Vadim Bulitko, Mitja Lustrek
Path-finding tasks commonly require real-time response, which on large problems precludes the use of complete search methods such as A*. Incomplete single-agent search methods work similarly to minimax-based algorithms used in two-player games. They conduct a limited-depth lookahead search, i.e., expand a part of the space centered on the agent, and heuristically evaluate the distances from the frontier of the expanded space to the goal. Actions selected based on heuristic lookahead search are not necessarily optimal, but both in minimax search and in single-agent search it is generally believed that deeper lookahead increases the quality of decisions. Theoretical analyses of minimax have shown that the opposite is sometimes the case. This phenomenon has been termed the minimax pathology. Recently pathological behavior was observed in single-agent search as well. In this poster we investigate lookahead pathology in real-time path-finding on maps from commercial computer games. Pathology was experimentally observed in more than half of the 1,000 problems considered. This indicates that in single-agent search, pathological behavior is a practical issue - unlike in minimax search, where it seems to be mostly an artifact of the theoretical analyses.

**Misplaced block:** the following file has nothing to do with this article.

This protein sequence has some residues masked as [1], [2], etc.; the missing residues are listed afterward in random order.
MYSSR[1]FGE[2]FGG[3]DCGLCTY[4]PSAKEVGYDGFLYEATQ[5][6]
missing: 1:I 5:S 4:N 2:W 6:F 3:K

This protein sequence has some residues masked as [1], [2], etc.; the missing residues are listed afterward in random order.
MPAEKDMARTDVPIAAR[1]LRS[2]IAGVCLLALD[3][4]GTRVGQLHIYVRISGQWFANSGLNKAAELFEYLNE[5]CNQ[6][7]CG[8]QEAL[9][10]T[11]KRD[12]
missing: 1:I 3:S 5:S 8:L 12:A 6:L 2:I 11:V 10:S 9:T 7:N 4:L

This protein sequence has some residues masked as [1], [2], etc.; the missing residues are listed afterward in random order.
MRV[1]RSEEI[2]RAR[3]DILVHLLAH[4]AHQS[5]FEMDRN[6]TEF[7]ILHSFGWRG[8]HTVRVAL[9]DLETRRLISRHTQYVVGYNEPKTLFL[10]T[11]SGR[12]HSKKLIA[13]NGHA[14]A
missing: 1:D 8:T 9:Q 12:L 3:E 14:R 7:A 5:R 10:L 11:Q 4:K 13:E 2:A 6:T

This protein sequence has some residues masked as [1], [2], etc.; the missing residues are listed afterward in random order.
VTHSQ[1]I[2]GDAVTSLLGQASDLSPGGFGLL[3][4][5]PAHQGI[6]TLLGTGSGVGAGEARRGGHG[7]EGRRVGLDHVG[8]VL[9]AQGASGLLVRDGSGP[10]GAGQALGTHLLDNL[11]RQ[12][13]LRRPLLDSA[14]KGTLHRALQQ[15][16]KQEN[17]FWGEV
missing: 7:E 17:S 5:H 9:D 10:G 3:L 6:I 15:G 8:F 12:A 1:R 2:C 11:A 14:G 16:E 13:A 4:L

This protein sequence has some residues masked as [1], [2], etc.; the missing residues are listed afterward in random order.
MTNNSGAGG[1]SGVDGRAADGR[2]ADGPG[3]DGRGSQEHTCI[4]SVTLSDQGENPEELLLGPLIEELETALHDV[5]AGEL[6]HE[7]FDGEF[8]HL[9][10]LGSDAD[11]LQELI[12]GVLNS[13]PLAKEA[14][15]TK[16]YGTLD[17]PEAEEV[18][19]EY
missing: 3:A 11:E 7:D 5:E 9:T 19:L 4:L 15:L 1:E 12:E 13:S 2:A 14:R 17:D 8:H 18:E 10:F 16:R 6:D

Subjects: 15.7 Search